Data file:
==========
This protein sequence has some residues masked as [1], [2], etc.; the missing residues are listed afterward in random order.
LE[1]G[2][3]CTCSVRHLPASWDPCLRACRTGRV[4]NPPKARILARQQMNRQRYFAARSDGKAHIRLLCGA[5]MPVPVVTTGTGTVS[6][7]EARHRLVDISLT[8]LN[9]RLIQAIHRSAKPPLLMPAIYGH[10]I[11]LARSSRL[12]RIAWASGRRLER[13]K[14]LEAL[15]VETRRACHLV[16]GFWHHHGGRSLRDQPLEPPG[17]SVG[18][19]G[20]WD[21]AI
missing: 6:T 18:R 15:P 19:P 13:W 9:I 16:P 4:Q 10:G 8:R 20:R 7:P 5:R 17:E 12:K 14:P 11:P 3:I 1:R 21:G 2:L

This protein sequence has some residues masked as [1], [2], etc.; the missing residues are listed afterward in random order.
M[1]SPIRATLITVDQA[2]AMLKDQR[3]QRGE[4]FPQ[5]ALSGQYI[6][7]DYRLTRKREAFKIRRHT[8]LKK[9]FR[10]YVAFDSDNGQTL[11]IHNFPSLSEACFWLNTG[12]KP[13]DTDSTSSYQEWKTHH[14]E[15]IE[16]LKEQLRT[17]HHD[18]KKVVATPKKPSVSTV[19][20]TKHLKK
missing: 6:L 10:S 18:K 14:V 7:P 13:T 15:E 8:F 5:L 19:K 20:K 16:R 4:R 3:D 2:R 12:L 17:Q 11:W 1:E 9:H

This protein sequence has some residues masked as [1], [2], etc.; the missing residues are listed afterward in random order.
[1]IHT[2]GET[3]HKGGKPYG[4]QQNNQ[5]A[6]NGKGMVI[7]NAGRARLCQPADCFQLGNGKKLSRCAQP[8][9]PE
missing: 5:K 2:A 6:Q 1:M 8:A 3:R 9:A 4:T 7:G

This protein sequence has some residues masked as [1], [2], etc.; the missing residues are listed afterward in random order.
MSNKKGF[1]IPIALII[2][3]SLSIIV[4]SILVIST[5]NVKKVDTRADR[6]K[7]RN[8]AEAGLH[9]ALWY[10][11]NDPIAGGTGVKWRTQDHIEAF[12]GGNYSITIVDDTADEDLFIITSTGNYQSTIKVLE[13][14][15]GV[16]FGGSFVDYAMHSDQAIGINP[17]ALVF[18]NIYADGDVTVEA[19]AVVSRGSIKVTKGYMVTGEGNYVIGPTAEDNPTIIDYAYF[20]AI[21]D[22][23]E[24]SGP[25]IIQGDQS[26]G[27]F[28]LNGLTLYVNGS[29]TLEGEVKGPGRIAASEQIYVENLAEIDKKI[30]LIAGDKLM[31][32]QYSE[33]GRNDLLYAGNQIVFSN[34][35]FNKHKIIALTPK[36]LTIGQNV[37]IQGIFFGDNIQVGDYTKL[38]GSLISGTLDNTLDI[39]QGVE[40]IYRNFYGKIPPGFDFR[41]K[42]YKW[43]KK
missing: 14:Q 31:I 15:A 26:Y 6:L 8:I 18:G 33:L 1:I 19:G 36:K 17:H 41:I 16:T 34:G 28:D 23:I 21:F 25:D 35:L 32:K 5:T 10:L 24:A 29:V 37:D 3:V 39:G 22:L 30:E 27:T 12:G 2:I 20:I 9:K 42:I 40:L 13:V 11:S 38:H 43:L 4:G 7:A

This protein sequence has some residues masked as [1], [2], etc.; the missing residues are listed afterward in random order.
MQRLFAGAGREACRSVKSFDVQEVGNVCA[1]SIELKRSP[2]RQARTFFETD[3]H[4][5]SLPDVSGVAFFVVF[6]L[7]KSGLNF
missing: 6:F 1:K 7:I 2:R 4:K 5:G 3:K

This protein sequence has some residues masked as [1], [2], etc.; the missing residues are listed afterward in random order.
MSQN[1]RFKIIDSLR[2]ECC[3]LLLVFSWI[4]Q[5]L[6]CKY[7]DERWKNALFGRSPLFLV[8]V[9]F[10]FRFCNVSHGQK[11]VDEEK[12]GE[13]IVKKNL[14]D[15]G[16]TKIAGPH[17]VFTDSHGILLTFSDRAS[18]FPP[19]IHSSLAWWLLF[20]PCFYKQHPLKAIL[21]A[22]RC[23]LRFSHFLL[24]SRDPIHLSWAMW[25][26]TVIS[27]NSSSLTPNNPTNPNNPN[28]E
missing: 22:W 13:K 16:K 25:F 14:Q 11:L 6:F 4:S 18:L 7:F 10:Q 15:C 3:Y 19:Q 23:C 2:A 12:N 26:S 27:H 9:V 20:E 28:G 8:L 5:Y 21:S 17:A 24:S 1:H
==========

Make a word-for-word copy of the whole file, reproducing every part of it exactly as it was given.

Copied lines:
This protein sequence has some residues masked as [1], [2], etc.; the missing residues are listed afterward in random order.
LE[1]G[2][3]CTCSVRHLPASWDPCLRACRTGRV[4]NPPKARILARQQMNRQRYFAARSDGKAHIRLLCGA[5]MPVPVVTTGTGTVS[6][7]EARHRLVDISLT[8]LN[9]RLIQAIHRSAKPPLLMPAIYGH[10]I[11]LARSSRL[12]RIAWASGRRLER[13]K[14]LEAL[15]VETRRACHLV[16]GFWHHHGGRSLRDQPLEPPG[17]SVG[18][19]G[20]WD[21]AI
missing: 6:T 18:R 15:P 19:P 13:W 9:I 16:P 4:Q 10:G 8:R 20:R 7:P 5:R 17:E 12:K 14:P 11:P 3:I 1:R 21:G 2:L

This protein sequence has some residues masked as [1], [2], etc.; the missing residues are listed afterward in random order.
M[1]SPIRATLITVDQA[2]AMLKDQR[3]QRGE[4]FPQ[5]ALSGQYI[6][7]DYRLTRKREAFKIRRHT[8]LKK[9]FR[10]YVAFDSDNGQTL[11]IHNFPSLSEACFWLNTG[12]KP[13]DTDSTSSYQEWKTHH[14]E[15]IE[16]LKEQLRT[17]HHD[18]KKVVATPKKPSVSTV[19][20]TKHLKK
missing: 6:L 10:S 18:K 14:V 7:P 13:T 15:E 8:F 5:L 19:K 20:K 16:R 4:R 3:D 2:R 12:L 17:Q 11:W 1:E 9:H

This protein sequence has some residues masked as [1], [2], etc.; the missing residues are listed afterward in random order.
[1]IHT[2]GET[3]HKGGKPYG[4]QQNNQ[5]A[6]NGKGMVI[7]NAGRARLCQPADCFQLGNGKKLSRCAQP[8][9]PE
missing: 5:K 2:A 6:Q 1:M 8:A 3:R 9:A 4:T 7:G

This protein sequence has some residues masked as [1], [2], etc.; the missing residues are listed afterward in random order.
MSNKKGF[1]IPIALII[2][3]SLSIIV[4]SILVIST[5]NVKKVDTRADR[6]K[7]RN[8]AEAGLH[9]ALWY[10][11]NDPIAGGTGVKWRTQDHIEAF[12]GGNYSITIVDDTADEDLFIITSTGNYQSTIKVLE[13][14][15]GV[16]FGGSFVDYAMHSDQAIGINP[17]ALVF[18]NIYADGDVTVEA[19]AVVSRGSIKVTKGYMVTGEGNYVIGPTAEDNPTIIDYAYF[20]AI[21]D[22][23]E[24]SGP[25]IIQGDQS[26]G[27]F[28]LNGLTLYVNGS[29]TLEGEVKGPGRIAASEQIYVENLAEIDKKI[30]LIAGDKLM[31][32]QYSE[33]GRNDLLYAGNQIVFSN[34][35]FNKHKIIALTPK[36]LTIGQNV[37]IQGIFFGDNIQVGDYTKL[38]GSLISGTLDNTLDI[39]QGVE[40]IYRNFYGKIPPGFDFR[41]K[42]YKW[43]KK
missing: 14:Q 31:I 15:A 26:Y 6:L 8:I 18:G 33:L 1:I 19:G 36:K 17:H 41:I 16:T 34:G 28:D 23:I 21:F 25:D 35:L 32:K 5:T 10:L 24:A 29:V 37:D 3:V 39:G 22:L 30:E 27:T 12:G 2:I 20:I 9:K 42:I 40:L 13:V 11:S 38:H 43:L 4:G 7:A

This protein sequence has some residues masked as [1], [2], etc.; the missing residues are listed afterward in random order.
MQRLFAGAGREACRSVKSFDVQEVGNVCA[1]SIELKRSP[2]RQARTFFETD[3]H[4][5]SLPDVSGVAFFVVF[6]L[7]KSGLNF
missing: 6:F 1:K 7:I 2:R 4:K 5:G 3:K

This protein sequence has some residues masked as [1], [2], etc.; the missing residues are listed afterward in random order.
MSQN[1]RFKIIDSLR[2]ECC[3]LLLVFSWI[4]Q[5]L[6]CKY[7]DERWKNALFGRSPLFLV[8]V[9]F[10]FRFCNVSHGQK[11]VDEEK[12]GE[13]IVKKNL[14]D[15]G[16]TKIAGPH[17]VFTDSHGILLTFSDRAS[18]FPP[19]IHSSLAWWLLF[20]PCFYKQHPLKAIL[21]A[22]RC[23]LRFSHFLL[24]SRDPIHLSWAMW[25][26]TVIS[27]NSSSLTPNNPTNPNNPN[28]E
missing: 22:W 13:K 16:K 25:F 14:Q 11:L 6:F 4:S 18:L 7:F 10:Q 15:C 3:Y 19:Q 23:C 2:A 12:N 26:S 27:H 9:V 20:E 28:G 8:L 5:Y 21:S 17:A 24:S 1:H